Mr. Bernardin Akitoby, Mr. Jiro Honda, and Keyra Primus
Raising revenues has been a formidable challenge for fragile and conflict-affected states (FCS), a fact confirmed once again in the COVID-19 crisis. Nonetheless, achieving sizable gains in tax collection in fragile environments is not impossible. This paper—with empirical analyses and case studies—contributes to policy discussions on tax reform in such challenging environments. Our analyses show that many FCS achieved some recovery of tax revenues, even though they found it challenging to sustain the momentum beyond three years. We also find that changes in the quality of institutions (e.g., government effectiveness and control of corruption) are a key contributory factor to their tax performance (much more so than for non-FCS). Next, we look into the tax increase episodes of four countries (Liberia, Malawi, Nepal, and the Solomon Islands). Although each FCS is unique, their experiences suggest two lessons: (i) tax reforms can be pursued even with initially weak institutions; and (ii) strong political commitment is important to sustain reform efforts and realize long-lasting, sizable gains.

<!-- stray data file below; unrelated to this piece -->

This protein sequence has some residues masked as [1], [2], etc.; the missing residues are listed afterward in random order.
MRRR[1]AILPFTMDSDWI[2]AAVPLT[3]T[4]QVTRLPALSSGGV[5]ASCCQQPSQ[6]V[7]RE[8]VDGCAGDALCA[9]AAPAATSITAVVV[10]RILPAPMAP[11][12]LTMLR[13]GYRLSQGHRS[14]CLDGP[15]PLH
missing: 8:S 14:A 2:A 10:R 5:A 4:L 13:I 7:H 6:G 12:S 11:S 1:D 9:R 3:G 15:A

This IMF Staff Report highlights that the robust economic growth in Côte d’Ivoire is projected to continue in 2018. The inflation remains subdued. The program aims to achieve a sustainable balance of payments position, foster inclusive growth and poverty reduction, and create fiscal space for investing in priority infrastructure and social projects. Strong economic performance since 2012, with average annual growth of 9 percent, reflected the economic recovery following political normalization, improved business environment, strong program of reforms, and supportive fiscal policy. A key policy challenge is to sustain robust growth and make it more inclusive and private sector-driven. Robust medium-term growth is expected to be supported by domestic demand.
This report reviews the IMF’s effort to build fiscal capacity in fragile states. It presents case studies on IMF technical assistance (TA) and capacity development in the fiscal area, provided by its Fiscal Affairs Department in collaboration with the Legal Department, in countries including Afghanistan, Haiti, Kosovo, Liberia, Mali, Myanmar, South Sudan, and Timor-Leste. The details in the case studies in various areas of fiscal policy management shed light on country-specific characteristics, how well IMF TA helped countries address fiscal capacity in the past, and lessons learned that could improve TA strategies and delivery in the future.